In the East there are opportunities for women to do typewriting or school teaching, act as children's nurses, shop-girls, hospital nurses, or undertake millinery and dressmaking, especially the making of evening dresses. And they may be stenographers at 150 to 280 a year, but it must be understood that openings are hard to find, and they must be found in England. Openings for Stenographers

If it be remembered that natives are not to be relied on for keeping professional and business secrets, it will not be wondered at that the Government offices, lawyers, and large trading firms prefer to entrust the typewriting of documents to safe hands. In many large firms male stenographers are kept, but as a rule Englishmen brought out to the East for this purpose do not care to remain in this position, as there is little prospect of future advancement. The salary expected is also too high for the value of the work done, some of the large American firms paying as much as 400 a year to the chief stenographer.

On the other hand, many firms employ Eurasian men and women, or Portuguese, as they call themselves. The Eurasian is a half-caste, one parent white and the other coloured, and is supposed to have all the vices of both nations and the virtues of neither. The smaller firms employ Eurasian girls entirely. The Eurasian girl has usually a slim, willowy figure of medium height, dark yellow, brown, or slightly tinted skin,' large brilliant dark eyes, thick black hair, and she dresses in European fashion. She is often exceedingly pretty and much admired by newcomers to the East. She, however, is by no means dependable, but she is smart and clever, and the rapidity with which she works is almost equal to that of her European sister. There are at the present time (1911) a few Englishwomen holding good posts in the larger ports, and there is room for many more. The salaries are large, in Hong-kong for example, varying from 150-200 Mexican dollars a month. The value of the dollar fluctuates from time to time, but recently has maintained a steady average of about one shilling and ninepence. A salary of 150 dollars would then at the present moment be equal to 13 2s. 6d. a month, and 200 dollars be equal to 17 10s. a month, very much larger salaries than are paid to stenographers of average abilities at home.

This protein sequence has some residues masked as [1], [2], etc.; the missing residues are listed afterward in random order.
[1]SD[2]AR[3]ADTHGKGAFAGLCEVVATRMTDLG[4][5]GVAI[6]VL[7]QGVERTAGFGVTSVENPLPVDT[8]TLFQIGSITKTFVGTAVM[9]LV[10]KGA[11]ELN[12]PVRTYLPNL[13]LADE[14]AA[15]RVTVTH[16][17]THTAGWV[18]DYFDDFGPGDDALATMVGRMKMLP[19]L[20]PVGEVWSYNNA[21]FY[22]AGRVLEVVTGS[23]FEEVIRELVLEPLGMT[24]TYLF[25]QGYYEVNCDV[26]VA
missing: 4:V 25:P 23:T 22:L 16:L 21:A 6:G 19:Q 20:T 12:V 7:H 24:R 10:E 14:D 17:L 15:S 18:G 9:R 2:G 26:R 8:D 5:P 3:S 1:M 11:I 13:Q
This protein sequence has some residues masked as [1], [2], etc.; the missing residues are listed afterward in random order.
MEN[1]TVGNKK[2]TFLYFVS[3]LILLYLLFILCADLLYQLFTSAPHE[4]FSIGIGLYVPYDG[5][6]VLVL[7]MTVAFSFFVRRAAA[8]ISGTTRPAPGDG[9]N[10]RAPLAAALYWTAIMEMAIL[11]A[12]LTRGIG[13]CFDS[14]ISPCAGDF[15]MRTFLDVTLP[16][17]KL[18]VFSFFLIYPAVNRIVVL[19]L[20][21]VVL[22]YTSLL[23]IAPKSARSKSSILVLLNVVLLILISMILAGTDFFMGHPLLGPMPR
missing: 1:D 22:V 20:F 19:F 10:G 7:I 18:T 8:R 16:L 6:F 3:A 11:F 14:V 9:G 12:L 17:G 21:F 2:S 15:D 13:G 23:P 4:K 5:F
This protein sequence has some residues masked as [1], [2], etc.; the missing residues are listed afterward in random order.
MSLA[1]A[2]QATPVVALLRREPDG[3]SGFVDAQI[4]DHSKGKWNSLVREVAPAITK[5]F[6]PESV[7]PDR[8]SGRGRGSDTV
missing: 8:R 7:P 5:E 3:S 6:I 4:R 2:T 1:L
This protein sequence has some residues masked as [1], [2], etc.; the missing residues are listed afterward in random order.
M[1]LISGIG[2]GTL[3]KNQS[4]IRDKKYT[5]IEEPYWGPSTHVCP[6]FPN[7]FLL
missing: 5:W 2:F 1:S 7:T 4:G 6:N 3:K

The Almighty Dollar

This fluctuating value of the dollar has in the past often been a great hardship in cases where the salary is paid on the gold basis. Thus, for example, a salary of 10 a month would, if the dollar were one shilling and ninepence, yield 125 dollars; but if the dollar was to rise to two shillings would only yield 100 dollars. But as the price of food and other commodities is arranged to cover such variations and fluctuates very slightly, if at all, it follows that the spending value of 10 a month would be much less when the dollar is high than when it is low. For small salaries, it is advisable to arrange to be paid in dollars, for the spending value of the dollar remains very much the same, and the risk is great of the dollar rising in value to such an extent that all possibility of saving might be at an end. Of course, on the other hand, the benefit of a fall in the value of the dollar would also be lost, and those who have the gambling instinct developed are all in favour of salaries paid on a gold basis. No doubt there is much to be said on both sides of the question, for if money is to be sent home then, if the salary received be paid in gold, it will always have the same value in England, which to some people is more satisfactory.